Return to Faber-Castell


Maker: Faber-Castell.

For a start, let me apologize for the unnecessary capitalization; the company apparently wants this model known as the LOOM, and so I stick with my policy of accepting their formatting, no matter how silly.  Other models in the Faber-Castell line-up follow a more usual pattern.

This pen is one I class as surprisingly affordable.  Most of the Faber-Castell pens cost at least double what this one does, and apart from a possible distinction in barrel materials I’m hard pressed to imagine why.  The clip is spring-loaded, the finish is of a high quality (and one assumes that anodization has come some long way since the days of Waterman’s troubling Crusader), and the design is no less attractive than most of the ultra-modern offerings of the company.  Even in the area of materials, I remain slightly mystified; can aluminum really cost so much less than plastic or wood?

I have a notion that this pen was designed to compete mainly for the portion of the adult market that gravitates towards things like the Lamy Safari and Pelikan Future.  The general look is similar, a sort of post -modern hipness that not everyone can support easily, and assuming the finish is as durable as it seems I think this is probably a fine alternative to either of those pens.  While the pen is, as I said, clearly of a sort with the other Faber-Castell (and even, if one squints, Graf von Faber-Castell) products, I think it was wise to make it so clearly a different shape than those other maker’s pens; it may be competing with them, but it is also a decided alternative to them.

Without getting into functionality, there are three possible recommendations against this pen, all of which are highly subjective.  First, the finish is frosted metal; for some, handling it will produce the tactile counterpart to listening to nails on a blackboard. Second, the raised rings on the section meant to help with keeping a grip on the pen, are quite high and narrow, and I can imagine many people who would find them an irritant rather than an asset.  Third, there is a little built-in obstruction in the barrel to help keep a short cartridge in place, but which means that a long cartridge and most forms of converter are forbidden.  I harbour some personal doubts about the durability of the finish, especially if one if given to posting the cap, but that’s merely my tendency to seek worst case scenarios expressing itself.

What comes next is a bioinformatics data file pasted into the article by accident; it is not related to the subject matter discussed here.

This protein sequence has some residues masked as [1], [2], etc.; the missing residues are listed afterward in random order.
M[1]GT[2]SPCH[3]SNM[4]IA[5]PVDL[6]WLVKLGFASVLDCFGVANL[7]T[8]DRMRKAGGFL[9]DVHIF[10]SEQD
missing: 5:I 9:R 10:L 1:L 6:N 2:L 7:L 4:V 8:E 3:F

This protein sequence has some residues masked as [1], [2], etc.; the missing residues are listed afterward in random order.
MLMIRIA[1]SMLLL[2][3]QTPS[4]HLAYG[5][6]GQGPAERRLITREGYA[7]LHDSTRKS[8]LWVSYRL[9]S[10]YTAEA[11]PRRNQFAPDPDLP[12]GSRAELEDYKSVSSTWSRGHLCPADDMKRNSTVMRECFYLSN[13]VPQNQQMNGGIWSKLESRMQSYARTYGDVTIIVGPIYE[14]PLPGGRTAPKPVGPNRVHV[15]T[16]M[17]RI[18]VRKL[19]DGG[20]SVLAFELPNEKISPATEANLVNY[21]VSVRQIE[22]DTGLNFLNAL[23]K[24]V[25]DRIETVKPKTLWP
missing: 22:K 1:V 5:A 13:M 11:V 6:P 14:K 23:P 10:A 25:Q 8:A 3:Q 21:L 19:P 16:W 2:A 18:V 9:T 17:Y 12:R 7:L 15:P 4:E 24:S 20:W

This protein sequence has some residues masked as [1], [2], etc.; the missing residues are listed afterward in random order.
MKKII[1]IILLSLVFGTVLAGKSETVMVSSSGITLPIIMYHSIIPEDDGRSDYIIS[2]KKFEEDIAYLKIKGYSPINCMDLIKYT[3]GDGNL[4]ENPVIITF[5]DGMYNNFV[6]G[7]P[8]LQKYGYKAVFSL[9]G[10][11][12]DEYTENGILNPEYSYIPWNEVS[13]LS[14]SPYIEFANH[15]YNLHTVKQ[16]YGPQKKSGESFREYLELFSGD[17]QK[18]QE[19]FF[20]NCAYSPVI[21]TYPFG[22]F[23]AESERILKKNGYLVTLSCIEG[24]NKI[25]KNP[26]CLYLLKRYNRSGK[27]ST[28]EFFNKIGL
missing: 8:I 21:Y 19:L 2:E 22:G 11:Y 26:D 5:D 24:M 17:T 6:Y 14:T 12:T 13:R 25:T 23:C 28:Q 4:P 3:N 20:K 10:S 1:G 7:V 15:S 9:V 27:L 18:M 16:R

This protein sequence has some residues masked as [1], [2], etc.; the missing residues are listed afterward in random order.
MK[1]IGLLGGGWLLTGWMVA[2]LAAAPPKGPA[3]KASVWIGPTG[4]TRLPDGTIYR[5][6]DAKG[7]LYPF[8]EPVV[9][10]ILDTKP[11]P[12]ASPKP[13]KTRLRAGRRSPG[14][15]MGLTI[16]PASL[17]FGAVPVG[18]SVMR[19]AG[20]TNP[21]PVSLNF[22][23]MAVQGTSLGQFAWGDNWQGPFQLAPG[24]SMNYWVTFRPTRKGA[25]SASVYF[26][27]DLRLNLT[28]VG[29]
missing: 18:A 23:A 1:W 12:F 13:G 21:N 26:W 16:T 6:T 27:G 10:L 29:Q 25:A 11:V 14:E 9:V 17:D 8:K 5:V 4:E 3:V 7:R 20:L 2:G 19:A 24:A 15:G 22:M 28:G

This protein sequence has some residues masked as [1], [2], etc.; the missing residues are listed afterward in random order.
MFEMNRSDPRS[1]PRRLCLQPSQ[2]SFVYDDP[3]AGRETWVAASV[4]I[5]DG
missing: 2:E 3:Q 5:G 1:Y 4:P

The point is all one would hope from a quality maker like Faber-Castell, and I wish I didn’t have a small note of surprise in my voice when I say that.  A careful examination of the underside of the clip reveals the word “China” and as no other nation of origin appears on the pen, we must assume that’s where it’s made.  Despite plenty of evidence that China can produce decent pens, there is still a slight hesitation to give complete acceptance to the notion, and when one is expecting a German pen, finding a Chinese one can be a little jarring.

Production Run: Introduced in 2012.

Cost When New: MSRP $40.00 ($45.00 for the black capped model, which is lacquered rather than anodized).

Size: 13.0 cm long capped, 15.3 cm posted, 12.5 cm uncapped.

Point: Steel.

Body: Aluminum.

FillerCartridge, capacity approx. 0.6 ml (international short only).

The Faber-Castell LOOM, in what is probably its least appealing colour.

The LOOM in its piano lacquer version. I’ve powdered the impression; you won’t find it looking quite like this in the store.



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